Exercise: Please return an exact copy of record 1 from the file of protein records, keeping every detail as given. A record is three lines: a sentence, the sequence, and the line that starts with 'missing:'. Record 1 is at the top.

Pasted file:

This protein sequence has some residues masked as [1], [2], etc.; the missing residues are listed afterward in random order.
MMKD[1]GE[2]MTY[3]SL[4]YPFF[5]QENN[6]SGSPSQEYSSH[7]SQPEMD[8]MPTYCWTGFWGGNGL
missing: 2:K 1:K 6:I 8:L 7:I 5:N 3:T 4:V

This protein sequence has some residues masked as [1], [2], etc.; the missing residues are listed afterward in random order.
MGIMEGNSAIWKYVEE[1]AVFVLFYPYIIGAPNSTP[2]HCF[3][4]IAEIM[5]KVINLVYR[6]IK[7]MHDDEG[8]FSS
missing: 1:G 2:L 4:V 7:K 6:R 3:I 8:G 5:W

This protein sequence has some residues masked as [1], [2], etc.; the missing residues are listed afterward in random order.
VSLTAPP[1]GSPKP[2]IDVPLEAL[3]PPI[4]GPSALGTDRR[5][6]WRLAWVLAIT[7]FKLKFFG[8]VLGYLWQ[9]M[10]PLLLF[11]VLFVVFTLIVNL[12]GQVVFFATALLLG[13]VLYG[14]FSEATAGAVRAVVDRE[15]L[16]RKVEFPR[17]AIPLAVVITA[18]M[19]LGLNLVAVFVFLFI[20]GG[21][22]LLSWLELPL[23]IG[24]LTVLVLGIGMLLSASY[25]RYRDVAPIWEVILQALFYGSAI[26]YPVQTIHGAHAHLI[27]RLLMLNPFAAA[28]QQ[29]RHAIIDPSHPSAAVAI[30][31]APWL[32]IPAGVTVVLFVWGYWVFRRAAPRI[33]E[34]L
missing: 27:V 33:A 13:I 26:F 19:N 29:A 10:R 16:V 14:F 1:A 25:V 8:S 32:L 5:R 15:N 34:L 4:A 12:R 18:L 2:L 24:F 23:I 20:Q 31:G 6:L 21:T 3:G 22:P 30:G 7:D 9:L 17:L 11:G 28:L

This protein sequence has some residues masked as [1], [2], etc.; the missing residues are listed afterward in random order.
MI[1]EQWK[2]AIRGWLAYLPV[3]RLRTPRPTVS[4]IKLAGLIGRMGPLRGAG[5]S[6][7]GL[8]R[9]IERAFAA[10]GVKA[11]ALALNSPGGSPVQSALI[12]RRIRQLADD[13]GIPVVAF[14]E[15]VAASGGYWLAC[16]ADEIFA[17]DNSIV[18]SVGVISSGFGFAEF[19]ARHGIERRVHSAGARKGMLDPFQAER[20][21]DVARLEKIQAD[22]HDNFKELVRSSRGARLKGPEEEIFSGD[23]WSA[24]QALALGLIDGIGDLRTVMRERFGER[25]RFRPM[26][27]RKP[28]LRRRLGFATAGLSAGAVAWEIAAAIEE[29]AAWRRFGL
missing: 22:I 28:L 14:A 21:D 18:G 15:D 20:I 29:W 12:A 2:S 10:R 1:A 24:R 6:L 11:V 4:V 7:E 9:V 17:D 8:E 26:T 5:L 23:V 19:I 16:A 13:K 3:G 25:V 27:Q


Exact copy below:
This protein sequence has some residues masked as [1], [2], etc.; the missing residues are listed afterward in random order.
MMKD[1]GE[2]MTY[3]SL[4]YPFF[5]QENN[6]SGSPSQEYSSH[7]SQPEMD[8]MPTYCWTGFWGGNGL
missing: 2:K 1:K 6:I 8:L 7:I 5:N 3:T 4:V